Results from our analysis also suggest that adults with a mental health issue are more likely to experience cost-related access problems and care safety issues than their counterparts without a mental health issue. Insured adults under age 65 with a mental health issue reported problems accessing health care because of costs, having recently experienced a medication or lab error or perceived medical mistake at rates that were roughly double that of those without a mental health issue (Exhibit 2).

Note: Access problem because of cost is any of the following: had a medical problem but did not visit a doctor because of cost; skipped a medical test, treatment, or follow-up that was recommended by a doctor because of cost; did not fill a prescription or skipped doses of medicine because of cost.
Source: 2013 Commonwealth Fund International Health Policy Survey.

A Model for Comprehensive Health Care Services

Consistent with previous studies, we found that having a mental health issue leaves individuals vulnerable to inadequate care coordination and cost-related access problems. However, our survey found that having a medical home was associated with improved access and care coordination, and thus may mitigate this effect somewhat. Given that practices may vary in their capabilities and in the medical home model components at which they excel, positive outcomes are not guaranteed. Yet, we found that while fewer than half of the insured nonelderly adults with a mental health issue had a medical home, among those who did, medical homes were associated with drops in the percentage of people who reported care problems, even after adjusting for gender, race/ethnicity, income, and rural location (Exhibit 3).

Notes: Medical home defined as yes to all of the following as applicable: has a regular doctor/place of care; able to get an appointment the same/next day last time needed care and/or regular place of care always/often calls back the same day to answer question; regular doctor/place of care always/often knows important information about your medical history; AND regular practice always/often helps coordinate and arrange the care you receive from other doctors/places. Adjusted means controlled for respondents’ sex, income, race/ethnicity, and rural location.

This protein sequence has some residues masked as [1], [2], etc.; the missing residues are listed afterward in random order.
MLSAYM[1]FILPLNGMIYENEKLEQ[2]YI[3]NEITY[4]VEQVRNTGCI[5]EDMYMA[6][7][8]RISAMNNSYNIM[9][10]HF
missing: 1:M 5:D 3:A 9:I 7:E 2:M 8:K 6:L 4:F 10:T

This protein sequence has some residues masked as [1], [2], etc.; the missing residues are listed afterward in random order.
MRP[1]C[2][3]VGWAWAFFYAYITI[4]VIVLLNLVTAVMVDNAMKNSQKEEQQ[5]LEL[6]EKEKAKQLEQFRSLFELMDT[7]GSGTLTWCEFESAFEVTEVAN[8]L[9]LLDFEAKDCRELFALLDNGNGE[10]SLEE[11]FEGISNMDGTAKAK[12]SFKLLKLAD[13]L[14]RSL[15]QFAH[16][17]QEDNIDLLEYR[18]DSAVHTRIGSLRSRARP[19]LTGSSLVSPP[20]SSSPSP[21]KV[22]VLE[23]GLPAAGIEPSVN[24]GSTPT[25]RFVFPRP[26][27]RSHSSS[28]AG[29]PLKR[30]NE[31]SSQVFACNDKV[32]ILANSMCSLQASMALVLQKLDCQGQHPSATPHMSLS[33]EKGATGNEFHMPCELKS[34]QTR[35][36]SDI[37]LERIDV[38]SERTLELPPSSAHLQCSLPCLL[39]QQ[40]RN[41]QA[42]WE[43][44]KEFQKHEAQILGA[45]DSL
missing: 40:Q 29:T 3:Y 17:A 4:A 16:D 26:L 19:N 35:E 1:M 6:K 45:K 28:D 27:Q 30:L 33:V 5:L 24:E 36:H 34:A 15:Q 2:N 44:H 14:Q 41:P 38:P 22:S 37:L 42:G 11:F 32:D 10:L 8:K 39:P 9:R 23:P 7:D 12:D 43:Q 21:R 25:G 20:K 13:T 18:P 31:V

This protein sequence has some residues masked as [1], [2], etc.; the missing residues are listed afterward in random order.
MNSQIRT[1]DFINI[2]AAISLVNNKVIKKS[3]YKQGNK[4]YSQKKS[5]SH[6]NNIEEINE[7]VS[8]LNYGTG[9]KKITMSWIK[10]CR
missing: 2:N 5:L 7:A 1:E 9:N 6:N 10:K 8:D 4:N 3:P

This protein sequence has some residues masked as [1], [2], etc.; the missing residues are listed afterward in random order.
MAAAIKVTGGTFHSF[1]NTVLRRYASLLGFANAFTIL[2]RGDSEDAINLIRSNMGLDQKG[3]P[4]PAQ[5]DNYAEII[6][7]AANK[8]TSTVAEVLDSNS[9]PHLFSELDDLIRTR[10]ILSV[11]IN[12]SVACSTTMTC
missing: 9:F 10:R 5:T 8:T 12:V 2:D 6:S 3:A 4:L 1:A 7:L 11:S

Source: 2013 Commonwealth Fund International Health Policy Survey.

As new funding streams have become available under the Affordable Care Act to promote more comprehensive health care services, the integration of behavioral health and primary care has come to the forefront of national conversations. Medical homes may be one model that can improve care coordination and outcomes for people experiencing mental health issues.


L. H. Jaycox, J. Miranda, L. S. Meredith et al., “Impact of a Primary Care Quality Improvement Intervention on Use of Psychotherapy for Depression, ” Mental Health Services Research, June 2003 5(2):109–20.

R. A. Crowley and N. Kirschner, “The Integration of Care for Mental Health, Substance Abuse, and Other Behavioral Health Conditions into Primary Care: An American College of Physicians Position Paper (Appendix), ” Annals of Internal Medicine, Aug. 18, 2015 163(4):298–99.

In the 2013 Commonwealth Fund International Health Policy Survey, more than half (55%) of insured U.S. adults under age 65 with a mental health issue (by our definition) reported using the emergency room, and more than one-quarter (27%) reported being hospitalized in the past two years, compared with 31% and 14%, respectively, of those without a mental health issue.

Source: www.commonwealthfund.org